Following the announcement of proposed regulations for enriched bread by the Food and Drug Administration, a well known trade publication announced the event with the heading “Tobacco in your Bread”

      “Although niacin is not altogether suitable from the purely chemical view, chemists and other scientists generally will continue to use the older terms, which to the initiated are unobjectionable.
      Whether the new names will overcome resistance to the greater use of enriched flour and enriched bread remains to be seen.
      They deserve to meet general approval.”

  3. mikef317 says:

    Second of three comments. This time on global warming.

    The next link is long, with many long links. Due to lack of time I only spent 5 or 10 minutes skimming.


  4. mikef317 says:

    Third of three comments. Maybe there’s still hope for the human race.



    • Frank Davis says:

      From the resilient earth link:

      [M]easured any way you like—volume of papers, number of working researchers, total amount of funding—deductive, theory-building physics in the mold of Newton and Lagrange, Maxwell and Einstein, is a tiny fraction of modern science as a whole. In fact, it also makes up a tiny fraction of modern physics. Far more common is the delicate and subtle art of scouring inconceivably vast volumes of noise with advanced software and mathematical tools in search of the faintest signal of some hypothesized but never before observed phenomenon, whether an astrophysical event or the decay of a subatomic particle. This sort of work is difficult and beautiful in its own way, but it is not at all self-evident in the manner of a falling apple or an elliptical planetary orbit, and it is very sensitive to the same sorts of accidental contamination, deliberate fraud, and unconscious bias as the medical and social-scientific studies we have discussed. Two of the most vaunted physics results of the past few years—the announced discovery of both cosmic inflation and gravitational waves at the BICEP2 experiment in Antarctica, and the supposed discovery of superluminal neutrinos at the Swiss-Italian border—have now been retracted, with far less fanfare than when they were first published.

      rampant spread of statistics at all levels of science.

  5. Rose says:


    Inmate’s wife blames smoking ban for riot
    18th June 2016

    “THE wife of one of the Erlestoke prisoners who had to be moved after other inmates staged a riot at the weekend has blamed the smoking ban for an increase in violence in the jail.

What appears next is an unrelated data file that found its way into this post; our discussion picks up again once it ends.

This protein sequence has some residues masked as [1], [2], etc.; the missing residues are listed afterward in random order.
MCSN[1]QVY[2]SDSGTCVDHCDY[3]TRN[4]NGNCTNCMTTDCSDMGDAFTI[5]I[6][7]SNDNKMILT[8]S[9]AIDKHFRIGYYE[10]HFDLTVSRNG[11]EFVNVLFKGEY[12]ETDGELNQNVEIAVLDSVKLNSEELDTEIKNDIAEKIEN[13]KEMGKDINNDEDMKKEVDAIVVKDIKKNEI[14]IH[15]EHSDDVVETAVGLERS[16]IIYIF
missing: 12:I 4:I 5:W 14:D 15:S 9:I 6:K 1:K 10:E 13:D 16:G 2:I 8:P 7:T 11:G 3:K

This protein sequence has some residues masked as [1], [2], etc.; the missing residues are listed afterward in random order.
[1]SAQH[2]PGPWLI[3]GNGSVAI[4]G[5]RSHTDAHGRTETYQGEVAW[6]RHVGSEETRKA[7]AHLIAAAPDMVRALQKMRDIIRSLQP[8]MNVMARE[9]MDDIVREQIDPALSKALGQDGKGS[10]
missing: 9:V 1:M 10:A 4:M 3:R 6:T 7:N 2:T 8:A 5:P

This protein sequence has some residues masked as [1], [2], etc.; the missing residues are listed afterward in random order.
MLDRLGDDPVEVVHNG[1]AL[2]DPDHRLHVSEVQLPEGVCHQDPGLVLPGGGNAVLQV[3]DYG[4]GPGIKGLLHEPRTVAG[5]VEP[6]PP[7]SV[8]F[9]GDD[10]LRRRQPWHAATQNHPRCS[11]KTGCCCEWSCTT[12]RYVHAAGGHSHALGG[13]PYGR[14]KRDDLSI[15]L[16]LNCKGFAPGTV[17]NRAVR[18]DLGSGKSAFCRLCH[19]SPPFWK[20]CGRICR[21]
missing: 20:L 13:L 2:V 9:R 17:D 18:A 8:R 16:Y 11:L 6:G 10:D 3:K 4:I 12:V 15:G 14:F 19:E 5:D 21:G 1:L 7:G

Philomena McDonagh contacted the Gazette this week to reveal that she had spoken to her husband Michael on the phone the day before a number of prisoners smashed up cells on two wings in the prison near Devizes.

    She said: “It is the smoking ban which is to blame. It has caused a lot of problems and tension. Some of the prisoners would rather move to a different prison even if it is a higher category so they can still smoke. Michael doesn’t smoke but it the ban is driving some of the others crazy”

    “Before the ban came in tobacco was changing hands for huge amounts of money and then being stock-piled. When he rang me I could hear things kicking off and an alarm going off in the background.”

    Erlestoke is one of four prisons in England that has been piloting the no smoking policy which came into force on May 23. A spokesman for the POA said: “We had no intelligence to suggest the smoking ban had anything to do with the riot.”

    A ministry spokesman said: “It was not to do with the smoking ban.”

    But other sources within the prison said that the ban had caused problems even though inmates had been issued with nicotine patches.

    Mrs McDonagh, 25, whose husband is serving a nine year sentence for burglary, said that he ring her from a prison phone on Friday. She said: “They were on lock-down because of staff shortages. He had been locked up for 23 hours.

    “He was worried about what was going to happen. He had only had a sandwich and a glass of water that day. Michael is no angel but he wanted to stay out of trouble. He is not a violent person but he had been attacked three or four days earlier.”

    She said she did not find out until two days after the riot which ended at 3am on Sunday and resulted in 130 prisoners being moved to different jails that her husband had been sent to Belmarsh top security prison in London.”

  6. Rose says:

    But what about all the people who’ve spent their entire lives living in Britain?